CSA Newsletter: Week 16



Beets // Beet roots will easily last a couple of weeks. They’ll get soft after that but can still be used. Store the roots loose in the crisper drawer of your fridge.

Plum Tomatoes // Store at room temperature for up to a week. Do not refrigerate. Use heirlooms or blemished tomatoes much more quickly, within a day or two if you can.

Poblanos (some full shares only), Shishitos (full shares who did not receive poblanos only), Early Habaneros and Jalapenos // Hot peppers keep well in the fridge, especially in the crisper drawer. I often keep hot peppers in a plastic bag so that they don’t spread their heat or flavor to other fridge items.

Colored Bell or Italian Frying Pepper (half shares only) // Refrigerate peppers, unwashed, in the vegetable drawer. Moisture makes them spoil faster so don’t store in a plastic bag.

Cabbage // Cabbage is one of the best storage vegetables. It can easily last three weeks to two months. You don’t need to do much to it. Keep it in the fridge in the crisper drawer. A plastic bag can help retain moisture, but it doesn’t matter much. The two outside leaves are used as storage leaves. Remove them before eating.

Collards // Refrigerate in a plastic bag until ready to use. Do not wash before storing.

Festival or Butternut Squash // Store winter squash in a cool, dry place and try to use within a week or two. Do not store in the fridge! This will cause it to spoil much more quickly.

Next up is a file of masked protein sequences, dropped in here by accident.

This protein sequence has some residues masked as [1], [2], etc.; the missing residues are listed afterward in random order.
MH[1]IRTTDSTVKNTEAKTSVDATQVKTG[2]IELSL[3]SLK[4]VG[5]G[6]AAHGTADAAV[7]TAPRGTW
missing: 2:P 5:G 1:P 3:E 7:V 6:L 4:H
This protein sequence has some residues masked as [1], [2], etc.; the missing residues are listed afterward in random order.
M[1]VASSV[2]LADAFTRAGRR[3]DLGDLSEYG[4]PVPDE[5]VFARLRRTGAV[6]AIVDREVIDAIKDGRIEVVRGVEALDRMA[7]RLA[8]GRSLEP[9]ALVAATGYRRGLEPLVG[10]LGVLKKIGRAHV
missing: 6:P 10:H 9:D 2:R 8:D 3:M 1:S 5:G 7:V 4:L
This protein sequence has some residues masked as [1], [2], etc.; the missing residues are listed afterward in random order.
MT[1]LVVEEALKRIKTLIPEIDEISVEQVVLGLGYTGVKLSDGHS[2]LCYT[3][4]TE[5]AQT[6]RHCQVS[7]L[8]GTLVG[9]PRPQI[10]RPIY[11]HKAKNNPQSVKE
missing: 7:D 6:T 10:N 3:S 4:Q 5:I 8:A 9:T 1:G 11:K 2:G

German Butterball Potatoes // Store just like you’d store any bag of potatoes from the grocery store: in a cool, dark place. Out of the light, they should keep for at least a month.

Leeks // Store in the fridge and try to use within a week. Store in a plastic bag for best storage.

Sage (full shares only) // Store in the fridge. For long term storage and drying instructions, see here.

Oranos_ sweet peppers.jpg

The seasons are really changing out here on the farm. The weather is a bit more hot and humid than we’d like—than we’d all like I’m sure!—but the work at the farm is changing nonetheless.

Last week, we completed the very last of the transplanting. We hustled to get romaine, arugula, spinach and scallions into the ground. It feels good (and strange) to say with certainty: this task is done for 2018. We have a few odds and ends we’re still keeping alive in our greenhouse, things we decided probably wouldn’t make it to full maturity before the bitter cold comes. I’m not sure why we’re keeping them alive exactly other than the fact it feels weird to clear out the greenhouse for good. We’ve been watering and caring for seedlings in the greenhouse since March so it’s strange to shut that part of the farm down. We got a few more beds of spinach and radishes seeded and though not quite done for the season, we’re 99% finished with the seeding for 2018 outside of cover crops.